How to secure a RHEL server

Q I have a standard Enterprise Linux 3 server with no control panels and no hardware firewall. I only run an HTTP web server that requires MySQL and Sendmail for outgoing mail via PHP. There is only one user on the server me. I have not touched the default install apart from disabling VSFTP. All data is backed up daily. What I'd like to know is where the system is vulnerable, where any attack is likely to target and which area of my system should I be monitoring closely. This is how I see things from a security point of view:

  • Shell login is via SSH, and FTP is only available via SFTP. The authentication system PAM ensures that root cannot log in directly (I think).

    Portsentry stops port scans.

  • The standard daily cron job shows me the logwatch activity and I take note of all the error logs such as failed attempts to log on (I'd really like to see a list of successful logons), plus disk space used.
  • Red Hat up2date keeps my software fully patched.

I don't have a firewall and see no reason for one, or iptables, although I could be very wrong on this one.

A You've asked a host of really great questions - I'll try to answer them all briefly. To see what else on your system besides just HTTPd and Sendmail is 'exposed', we need to look at what makes up what I call your network profile. To see this for yourself, run netstat -antp to see which TCP services/ports are bound (and in your case exposed) as well as which binaries are associated with each:

# netstat -antp
Active Internet connections (servers
and established)
Proto R-Q S-Q Loc.Addr. For.Add
State       PID/Program name
tcp      0 0*
LISTEN        1018/perl
tcp      0 0   10*
LISTEN        16577/xinetd
tcp      0 0*
LISTEN        16577/xinetd
tcp      0 0 1*
LISTEN        1809/portmap
tcp      0 0*
LISTEN        918/httpd
tcp      0 0*
LISTEN        875/vsftpd
tcp      0 0*
LISTEN        16351/sshd
tcp      0 0*
LISTEN        18632/sendmail: acc
tcp      0 0*
LISTEN        918/httpd
tcp      0 48 ESTABLISHED

As you can see, there are around eight or nine different daemons binding to ports on a stock system. Now compare this with a remote portscan of your server using a tool like nmap (eg nmap -sS <IP>) to see what the world sees as your network profile. Remember to turn off Portsentry on your server or it will block you if you try a portscan! Your first layer of security is the network and/or iptables, so yes, I would look again at your decision not to have it. Iptables will block anything bad getting to the kernel. If a vulnerability is discovered in the Linux networking stack you could be vulnerable without iptables. It is excellent at preventing malformed or invalid packets from reaching your server.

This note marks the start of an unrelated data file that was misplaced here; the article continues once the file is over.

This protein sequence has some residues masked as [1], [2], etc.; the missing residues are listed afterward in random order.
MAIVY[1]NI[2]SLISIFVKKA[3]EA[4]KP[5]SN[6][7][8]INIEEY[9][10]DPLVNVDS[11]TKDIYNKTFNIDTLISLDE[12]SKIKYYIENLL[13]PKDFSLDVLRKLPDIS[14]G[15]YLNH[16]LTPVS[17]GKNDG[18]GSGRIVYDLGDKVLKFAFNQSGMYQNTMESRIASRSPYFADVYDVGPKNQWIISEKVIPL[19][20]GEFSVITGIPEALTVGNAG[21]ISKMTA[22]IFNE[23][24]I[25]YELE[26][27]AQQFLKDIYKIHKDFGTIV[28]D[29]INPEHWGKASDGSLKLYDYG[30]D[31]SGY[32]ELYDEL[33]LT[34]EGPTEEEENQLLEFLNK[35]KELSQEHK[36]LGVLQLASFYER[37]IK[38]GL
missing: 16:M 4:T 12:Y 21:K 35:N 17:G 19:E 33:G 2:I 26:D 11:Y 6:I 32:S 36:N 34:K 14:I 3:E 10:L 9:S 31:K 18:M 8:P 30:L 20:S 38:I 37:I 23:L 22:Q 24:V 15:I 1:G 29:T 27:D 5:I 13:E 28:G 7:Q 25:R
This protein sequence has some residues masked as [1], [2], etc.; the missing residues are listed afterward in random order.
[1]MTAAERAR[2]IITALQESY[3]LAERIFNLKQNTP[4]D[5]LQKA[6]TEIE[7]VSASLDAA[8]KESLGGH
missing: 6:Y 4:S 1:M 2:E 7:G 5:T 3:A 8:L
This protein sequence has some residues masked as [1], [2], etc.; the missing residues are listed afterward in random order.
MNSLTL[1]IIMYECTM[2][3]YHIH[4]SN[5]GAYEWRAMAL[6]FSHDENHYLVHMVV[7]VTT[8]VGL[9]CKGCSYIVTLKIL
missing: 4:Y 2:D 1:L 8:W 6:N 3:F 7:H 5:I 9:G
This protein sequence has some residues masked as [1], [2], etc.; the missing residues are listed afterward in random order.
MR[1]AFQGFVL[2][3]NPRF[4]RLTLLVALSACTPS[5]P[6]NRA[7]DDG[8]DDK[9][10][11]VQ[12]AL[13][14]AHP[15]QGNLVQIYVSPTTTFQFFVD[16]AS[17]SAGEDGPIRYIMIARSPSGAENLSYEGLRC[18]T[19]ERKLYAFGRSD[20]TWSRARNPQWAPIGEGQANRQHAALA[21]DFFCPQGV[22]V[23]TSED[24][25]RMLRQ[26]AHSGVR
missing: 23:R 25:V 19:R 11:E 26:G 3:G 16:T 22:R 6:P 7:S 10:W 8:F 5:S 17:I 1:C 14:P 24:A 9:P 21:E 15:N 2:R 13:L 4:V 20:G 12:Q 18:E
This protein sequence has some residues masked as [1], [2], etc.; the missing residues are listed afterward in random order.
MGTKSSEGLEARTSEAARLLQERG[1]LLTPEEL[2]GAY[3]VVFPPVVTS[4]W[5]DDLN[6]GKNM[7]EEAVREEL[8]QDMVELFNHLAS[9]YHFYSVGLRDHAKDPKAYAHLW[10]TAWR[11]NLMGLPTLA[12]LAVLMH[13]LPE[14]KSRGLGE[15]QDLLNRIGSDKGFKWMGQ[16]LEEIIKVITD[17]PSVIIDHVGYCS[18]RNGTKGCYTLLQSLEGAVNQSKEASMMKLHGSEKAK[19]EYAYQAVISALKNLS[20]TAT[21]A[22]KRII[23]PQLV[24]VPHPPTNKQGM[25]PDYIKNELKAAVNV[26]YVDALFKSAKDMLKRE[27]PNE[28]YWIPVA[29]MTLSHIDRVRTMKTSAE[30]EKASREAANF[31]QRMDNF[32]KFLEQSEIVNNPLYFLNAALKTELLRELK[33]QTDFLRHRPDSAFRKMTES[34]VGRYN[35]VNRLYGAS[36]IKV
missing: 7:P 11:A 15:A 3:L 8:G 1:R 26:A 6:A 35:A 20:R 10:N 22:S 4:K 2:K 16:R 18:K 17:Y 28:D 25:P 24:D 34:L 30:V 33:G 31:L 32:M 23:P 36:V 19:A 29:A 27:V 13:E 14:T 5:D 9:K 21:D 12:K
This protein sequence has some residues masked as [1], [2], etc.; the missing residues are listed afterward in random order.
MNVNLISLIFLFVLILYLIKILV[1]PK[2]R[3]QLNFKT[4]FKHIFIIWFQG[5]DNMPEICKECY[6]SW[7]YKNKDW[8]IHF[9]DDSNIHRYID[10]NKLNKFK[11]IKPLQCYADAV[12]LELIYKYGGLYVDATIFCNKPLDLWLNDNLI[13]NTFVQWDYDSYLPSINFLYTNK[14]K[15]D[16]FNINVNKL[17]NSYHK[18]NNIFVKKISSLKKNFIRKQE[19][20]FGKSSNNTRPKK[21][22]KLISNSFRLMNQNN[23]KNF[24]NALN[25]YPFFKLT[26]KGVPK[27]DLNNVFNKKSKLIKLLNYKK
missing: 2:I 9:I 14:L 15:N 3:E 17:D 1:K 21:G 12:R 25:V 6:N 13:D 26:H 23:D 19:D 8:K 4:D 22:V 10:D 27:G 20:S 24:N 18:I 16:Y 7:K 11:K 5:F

One big problem in this day of web forums, blogs and other cool web apps is back-door bugs in non-vendor-supplied application layer packages such as phpBB and VBulletin. These cool web apps offer themselves out via your daemons and expose you to all kinds of bugs that are not fixed through anything you have set up on your system. In fact, this is probably the most successful 'flank attack' that we see these days with web hosting customers. Attackers exploit some weak code in phpBB or VBulletin, which gets them local user access as the user Apache, and then they're free to upload and launch local exploits or strong-arm attack tools to try for escalated user privileges (ie root access). All I can say is that if you choose a package like phpBB or VBulletin, you should track the bugs and patches very closely. The sftp/SSHroot restriction is actually set in the /etc/ssh/sshd.conf file, but you're right, the root user access control can also be controlled at the PAM layer.

Portsentry is a good outer layer warning and lockdown system that has saved many an insecure box. Try to combine manually going over your logwatch emails with tools such as chkrootkit, regular netstat and MD5SUM baseline comparisons. Red Hat's up2date is an essential tool in an enterprise server environment. If you're away for a few days the server can patch itself against most big vulnerabilities until you can get to manual patching.

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